Sausage and Fig Stuffing

sausage_stuff2

This super easy stuffing brings a little Italian flavor to the Thanksgiving table. photo: Nancy Duran

The food story that is virtually impossible to ignore throughout the month of November is, of course, Thanksgiving. In light of that, I thought I’d share some recipes with you that may help you get through the terrors of hosting Thanksgiving dinner. I can’t help you with the interpersonal family stuff. You’ll have to go that road alone. But I can help with the sides. As we all know, it’s all about the sides. The turkey is nothing without the window dressing around it.

Speaking of dressing: this recipe is technically a dressing, not a stuffing. It is not, in fact, stuffed into anything (except maybe a casserole dish but that’s stretching the definition I think). Although these terms are used interchangeably these days, dressing is actually the side that is baked in a dish and stuffing is the one packed into a bird’s cavity. But since dressing seems a little old fashioned, I chose to go with the more modern terminology. So there you go.

This recipe is based on the simple yet divine recipe that my own mother prepared each Thanksgiving. I’ve added a few bells and whistles (because I can’t help myself) but at its heart, this is my mom’s recipe. As a child, I knew Thanksgiving was just around the corner when the bread came out on trays to dry out. This usually happened about 3 days or so before the big day and that’s when I really started getting excited for the feast ahead. Don’t worry if you don’t remember (or have time) to complete this step, though. You can quickly dry the bread cubes in the oven at 300°F for about 10 minutes.

I’ve added brandy, figs, and sweet Italian sausage to my mother’s recipe, giving it a bit of an Italian twist. I love the mix of sweet and savory elements. The sage and thyme are classic accompanying herbs for poultry and the celery is key to the flavor so don’t skimp on it. I chose to use Italian bread but feel free to substitute another bread that you may favor. Your house will smell beautiful while this is cooking. And if there are leftovers, I dare you not to pick at them every time you open the fridge. Absolutely yum.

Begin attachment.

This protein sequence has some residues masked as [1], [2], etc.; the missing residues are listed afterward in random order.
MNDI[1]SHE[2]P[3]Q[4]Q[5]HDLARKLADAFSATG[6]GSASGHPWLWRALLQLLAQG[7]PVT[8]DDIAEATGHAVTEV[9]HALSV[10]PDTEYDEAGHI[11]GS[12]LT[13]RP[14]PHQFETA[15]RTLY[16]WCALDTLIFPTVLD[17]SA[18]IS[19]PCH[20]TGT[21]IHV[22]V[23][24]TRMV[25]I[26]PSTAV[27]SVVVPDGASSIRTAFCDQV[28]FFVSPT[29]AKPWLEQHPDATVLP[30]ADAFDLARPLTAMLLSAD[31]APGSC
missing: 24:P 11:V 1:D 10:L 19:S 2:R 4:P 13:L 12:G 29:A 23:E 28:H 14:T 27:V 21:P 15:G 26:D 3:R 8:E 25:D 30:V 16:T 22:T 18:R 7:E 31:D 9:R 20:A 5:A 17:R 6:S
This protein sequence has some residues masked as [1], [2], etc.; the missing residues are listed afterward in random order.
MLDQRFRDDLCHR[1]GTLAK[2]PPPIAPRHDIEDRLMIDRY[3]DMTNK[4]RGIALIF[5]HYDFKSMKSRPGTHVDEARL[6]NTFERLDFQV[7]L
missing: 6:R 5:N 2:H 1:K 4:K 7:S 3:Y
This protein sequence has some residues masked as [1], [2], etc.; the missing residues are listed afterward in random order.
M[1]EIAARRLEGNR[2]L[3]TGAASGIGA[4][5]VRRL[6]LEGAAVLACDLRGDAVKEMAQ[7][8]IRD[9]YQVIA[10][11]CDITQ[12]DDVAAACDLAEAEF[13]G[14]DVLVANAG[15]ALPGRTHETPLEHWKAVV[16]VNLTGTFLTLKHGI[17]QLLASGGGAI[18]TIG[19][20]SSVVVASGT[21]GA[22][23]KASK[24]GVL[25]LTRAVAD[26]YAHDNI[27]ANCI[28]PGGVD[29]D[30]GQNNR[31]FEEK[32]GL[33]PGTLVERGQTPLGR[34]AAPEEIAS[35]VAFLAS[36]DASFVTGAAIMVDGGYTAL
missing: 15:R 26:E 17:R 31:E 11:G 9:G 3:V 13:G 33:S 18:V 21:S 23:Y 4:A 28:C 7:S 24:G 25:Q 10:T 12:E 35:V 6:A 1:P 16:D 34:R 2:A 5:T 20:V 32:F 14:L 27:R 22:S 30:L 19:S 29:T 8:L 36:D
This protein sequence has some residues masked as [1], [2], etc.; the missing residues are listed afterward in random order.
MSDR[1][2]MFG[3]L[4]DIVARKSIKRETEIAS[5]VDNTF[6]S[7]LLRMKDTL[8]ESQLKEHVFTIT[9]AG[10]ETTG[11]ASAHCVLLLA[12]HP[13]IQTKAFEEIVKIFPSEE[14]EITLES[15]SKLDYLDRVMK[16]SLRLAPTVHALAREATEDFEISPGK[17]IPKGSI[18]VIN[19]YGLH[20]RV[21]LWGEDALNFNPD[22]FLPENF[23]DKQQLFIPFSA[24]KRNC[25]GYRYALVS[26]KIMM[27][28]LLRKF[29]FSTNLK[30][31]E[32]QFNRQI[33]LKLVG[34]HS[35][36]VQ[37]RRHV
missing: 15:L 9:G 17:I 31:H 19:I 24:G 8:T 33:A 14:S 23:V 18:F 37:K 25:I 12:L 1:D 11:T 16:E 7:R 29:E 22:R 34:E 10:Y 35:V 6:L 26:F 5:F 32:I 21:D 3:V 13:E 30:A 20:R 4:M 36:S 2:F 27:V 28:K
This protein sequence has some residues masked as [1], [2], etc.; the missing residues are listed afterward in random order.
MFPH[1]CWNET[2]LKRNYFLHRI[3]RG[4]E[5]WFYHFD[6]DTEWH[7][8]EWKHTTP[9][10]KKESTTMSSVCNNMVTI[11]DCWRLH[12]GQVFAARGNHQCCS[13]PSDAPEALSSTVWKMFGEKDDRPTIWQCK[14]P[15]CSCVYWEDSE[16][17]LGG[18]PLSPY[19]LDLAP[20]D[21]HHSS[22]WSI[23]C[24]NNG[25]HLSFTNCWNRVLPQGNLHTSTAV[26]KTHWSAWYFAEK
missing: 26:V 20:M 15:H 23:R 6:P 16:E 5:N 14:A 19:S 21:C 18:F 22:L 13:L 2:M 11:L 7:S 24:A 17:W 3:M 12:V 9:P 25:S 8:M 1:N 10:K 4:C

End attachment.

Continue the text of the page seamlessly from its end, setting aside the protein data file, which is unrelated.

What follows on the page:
Serves 8 to 10

1 cup thinly sliced, stemmed dried mission figs
1/2 cup brandy
14 cups stale cubed Italian bread (from 1 large loaf )*
2 tablespoons unsalted butter
2 tablespoons olive oil
1 large onion, finely chopped
3 celery stalks, thinly sliced into half moons
1 tablespoon fresh thyme leaves
2 teaspoons finely chopped fresh sage leaves
3/4 pound sweet Italian pork sausage, meat squeezed from casings and casings discarded
2 cups chicken stock (more if your stuffing seems a little dry)
Salt and freshly cracked pepper to taste

  1. Preheat the oven to 375°F
  2. In a medium shallow bowl, combine the figs and brandy and macerate (soak) the figs for 30 minutes, or for the time it takes you to get the rest of the recipe together.
  3. Pour the stale bread cubes into a large bowl.
  4. In a large frying pan, heat the butter and oil over medium-low heat. When the butter has melted, add the onion and celery and cook, stirring, about 10 minutes, until the onion and celery have softened but not browned. Stir through the thyme and sage. Scrape the vegetables into the bowl with the bread and stir to combine and coat.
  5. Return the same frying pan to the stove and raise the heat to medium-high. Add the sausage and cook, stirring and breaking up the meat with a fork, until the sausage is no longer pink, 5 to 7 minutes. Add the figs and brandy and cook, stirring, for about 2 minutes, until the alcohol burns off. Scrape the sausage and figs into the bowl with the bread and stir to coat and combine.
  6. Pour half the stock over the bread mixture and stir to combine. Then pour the other half of the stock over the bread and stir again. Season to taste with salt and pepper, stirring so that the seasoning is evenly distributed. Depending on the bread you use, you may need a little more stock. Take a look at the stuffing mix. It should be evenly moistened but not swimming in liquid. Transfer to a 9 x 13-inch casserole dish and bake for 30 minutes, until browned on top and heated throughout.

Nutritional analysis based on 8 servings (does not include salt and pepper to taste):
Calories 350, Fat 12g, Sodium 605 mg, Carbohydrate 44g, Fiber 4g, Sugar 11g, Protein 13g

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2 Responses to Sausage and Fig Stuffing

  1. Amalia says:

    I will not be able to wait till to try this- looks easy and super delicious!

    Like

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